Review by Dave Giarrusso



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Didja really think you could flip through an issue of DP devoted to girls and games and NOT wind up reading about every game ever made that contains the word "bust" in the title? Get it? Bust? This game was originally called Busty Boobs, and while the gameplay was nearly identical, the graphics were drastically different. At some point, the uptight corporate schills stepped in and forced the designers to make an asthetic 180 degree turn, and we wound up with the equally challenging, but much less stimulating, Bust a Move.

And now, we shall commence in move busting.

bustamove4ps1.jpg (72316 bytes)A brief discusion following the "won't someone please think of the children..." meeting led to the consensus that the world needed another game starring everyone's favorite bubble blowing twin dinosaurs, Bub and Bob. We first met this syrupy sweet duo in the game Bubble Bobble, where they had to rescue their respective girlfriends from the clutches of an evil monster by trapping tons of his less threatening henchmen in bubbles, and then, popping them. The bubbles, not the evil henchmen - we're not discussing the diabolically sadistic plot of Dig Dug.

Several years later, when the puzzle game boom was in full swing, everyone and their uncle, and their uncle's sister's pet rat had to get some sort of Tetris clone out into the market. Some were exceptionally good, Pac Attack, Bakku Bakku, and many (too many to even list) were exceptionally mediocre. One of the best slices of the puzzle craze pie was, and still is darn it, Bust a Move.

The game play is deceptively simple: there are a bunch of colored bubbles at the top of the screen at the start of each round. As the round progressses, the bubbles drop down toward the bottom of the screen, and if they cross a line near our heroes, the game ends. Bub and Bob are placed at the bottom of the screen and have a strange bubble launching contraption at their disposal, which they use to aim the "next" bubble. Placing three bubbles of the same color so that they touch each other causes them to burst, and points are tacked on to the gamer's score.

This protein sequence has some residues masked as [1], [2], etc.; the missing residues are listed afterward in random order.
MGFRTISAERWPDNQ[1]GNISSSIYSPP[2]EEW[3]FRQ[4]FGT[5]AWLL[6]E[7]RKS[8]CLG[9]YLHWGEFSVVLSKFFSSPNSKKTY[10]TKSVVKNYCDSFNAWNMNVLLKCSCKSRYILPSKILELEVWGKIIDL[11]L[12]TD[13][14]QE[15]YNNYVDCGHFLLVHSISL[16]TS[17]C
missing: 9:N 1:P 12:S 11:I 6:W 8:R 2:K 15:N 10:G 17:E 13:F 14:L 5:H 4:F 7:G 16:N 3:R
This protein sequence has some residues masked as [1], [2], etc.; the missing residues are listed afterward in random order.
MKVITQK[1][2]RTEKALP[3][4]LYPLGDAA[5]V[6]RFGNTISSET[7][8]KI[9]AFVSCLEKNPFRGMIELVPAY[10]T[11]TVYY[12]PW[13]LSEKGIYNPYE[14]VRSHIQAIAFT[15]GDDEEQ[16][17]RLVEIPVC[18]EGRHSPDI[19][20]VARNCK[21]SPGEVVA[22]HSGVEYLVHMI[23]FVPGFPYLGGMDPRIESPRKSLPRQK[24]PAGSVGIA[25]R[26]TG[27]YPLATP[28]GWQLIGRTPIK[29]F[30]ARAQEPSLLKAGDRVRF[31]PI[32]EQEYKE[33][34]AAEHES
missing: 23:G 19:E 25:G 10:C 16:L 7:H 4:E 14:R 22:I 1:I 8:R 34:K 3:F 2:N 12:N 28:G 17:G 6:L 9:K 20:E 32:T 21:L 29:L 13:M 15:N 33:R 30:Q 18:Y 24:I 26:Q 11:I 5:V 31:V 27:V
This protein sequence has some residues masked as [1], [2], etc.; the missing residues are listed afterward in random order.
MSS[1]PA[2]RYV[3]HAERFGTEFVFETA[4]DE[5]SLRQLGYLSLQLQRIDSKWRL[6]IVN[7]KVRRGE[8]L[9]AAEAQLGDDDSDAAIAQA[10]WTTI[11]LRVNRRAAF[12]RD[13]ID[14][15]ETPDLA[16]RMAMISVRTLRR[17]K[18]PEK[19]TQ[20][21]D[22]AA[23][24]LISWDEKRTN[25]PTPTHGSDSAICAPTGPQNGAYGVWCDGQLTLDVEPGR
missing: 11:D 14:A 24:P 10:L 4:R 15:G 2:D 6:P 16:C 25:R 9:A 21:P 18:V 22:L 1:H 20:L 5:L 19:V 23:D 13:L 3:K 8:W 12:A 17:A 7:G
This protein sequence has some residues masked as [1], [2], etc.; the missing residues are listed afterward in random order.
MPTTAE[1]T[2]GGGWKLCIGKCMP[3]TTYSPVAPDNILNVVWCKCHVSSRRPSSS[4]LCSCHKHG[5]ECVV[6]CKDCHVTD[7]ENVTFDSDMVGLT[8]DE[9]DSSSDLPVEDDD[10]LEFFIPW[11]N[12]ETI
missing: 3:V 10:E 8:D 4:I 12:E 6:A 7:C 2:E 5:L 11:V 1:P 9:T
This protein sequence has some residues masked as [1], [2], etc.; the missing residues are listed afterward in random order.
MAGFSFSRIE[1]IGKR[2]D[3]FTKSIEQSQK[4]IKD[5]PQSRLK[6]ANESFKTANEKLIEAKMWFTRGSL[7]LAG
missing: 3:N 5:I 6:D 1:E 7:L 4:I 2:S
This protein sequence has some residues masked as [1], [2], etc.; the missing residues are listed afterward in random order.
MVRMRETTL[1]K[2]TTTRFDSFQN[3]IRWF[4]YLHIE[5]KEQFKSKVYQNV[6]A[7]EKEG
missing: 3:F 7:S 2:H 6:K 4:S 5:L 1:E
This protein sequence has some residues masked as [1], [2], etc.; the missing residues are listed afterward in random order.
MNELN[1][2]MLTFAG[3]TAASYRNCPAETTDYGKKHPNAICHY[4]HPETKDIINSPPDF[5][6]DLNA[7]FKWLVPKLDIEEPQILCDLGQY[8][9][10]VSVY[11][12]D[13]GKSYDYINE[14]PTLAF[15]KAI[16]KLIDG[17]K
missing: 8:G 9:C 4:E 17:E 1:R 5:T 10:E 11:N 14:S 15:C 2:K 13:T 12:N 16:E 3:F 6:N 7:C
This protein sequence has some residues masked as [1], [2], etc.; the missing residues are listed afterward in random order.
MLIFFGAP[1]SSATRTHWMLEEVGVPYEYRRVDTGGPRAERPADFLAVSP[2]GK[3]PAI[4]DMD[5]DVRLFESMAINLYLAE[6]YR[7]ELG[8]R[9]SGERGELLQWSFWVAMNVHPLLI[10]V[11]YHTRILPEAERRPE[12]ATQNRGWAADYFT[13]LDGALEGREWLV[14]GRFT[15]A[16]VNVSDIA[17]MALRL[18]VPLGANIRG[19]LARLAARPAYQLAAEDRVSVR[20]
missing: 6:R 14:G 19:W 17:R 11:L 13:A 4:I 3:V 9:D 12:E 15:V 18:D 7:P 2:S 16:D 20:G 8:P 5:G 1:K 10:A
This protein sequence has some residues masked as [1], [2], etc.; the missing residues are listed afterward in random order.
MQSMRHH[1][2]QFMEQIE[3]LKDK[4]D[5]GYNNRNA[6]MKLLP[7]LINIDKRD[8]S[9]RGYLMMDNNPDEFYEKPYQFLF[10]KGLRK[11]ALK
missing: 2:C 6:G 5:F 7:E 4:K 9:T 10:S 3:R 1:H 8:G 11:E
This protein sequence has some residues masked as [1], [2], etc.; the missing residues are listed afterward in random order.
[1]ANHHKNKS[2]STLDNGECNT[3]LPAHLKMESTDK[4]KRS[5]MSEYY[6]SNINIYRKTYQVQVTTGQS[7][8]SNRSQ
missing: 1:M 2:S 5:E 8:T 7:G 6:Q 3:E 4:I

Sounds simple enough, but, it's not quite that easy once you get started - the hallmark of a truly addictive puzzler. The two key modes in Bust a Move are the two player mode and the single player "puzzle" mode. In the single player mode, the object is to clear each round of all the bubbles before time effectively runs out. There is no time limit per se, however, after too much dilly-dallying, the bubbles quickly crowd our helpless dino-pal out of the picture. In two player mode, the action really heats up, since the objective is now to fill the other player's side of the screen with bubbles. Clearing your own screen no longer has any real value in and of itself, but the better you play, the more bubbles get sent over to your competition's side of the screen.

Titillating Tachometer: Like most of today's games, there are a handful of female characters in the supporting cast of Bust a Move. However, according to our femme fatale gaming survey, it really takes almost no cajoling on your part to get your girlfriend/wife to spend a coupla hours with you and Bust a Move. Maybe they like the cuddly little ol' dinos. Maybe they like the colorful bubbles and cartoony music. Or maybe, just maybe, they just like the prospect of really kicking your die-hard gaming ass at something they are just beginning to learn while you have already logged in over thirty three thousand hours on this title. Not that that happened to me. Oh no. Ahem. 


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Last updated: Tuesday, October 04, 2005 11:15 PM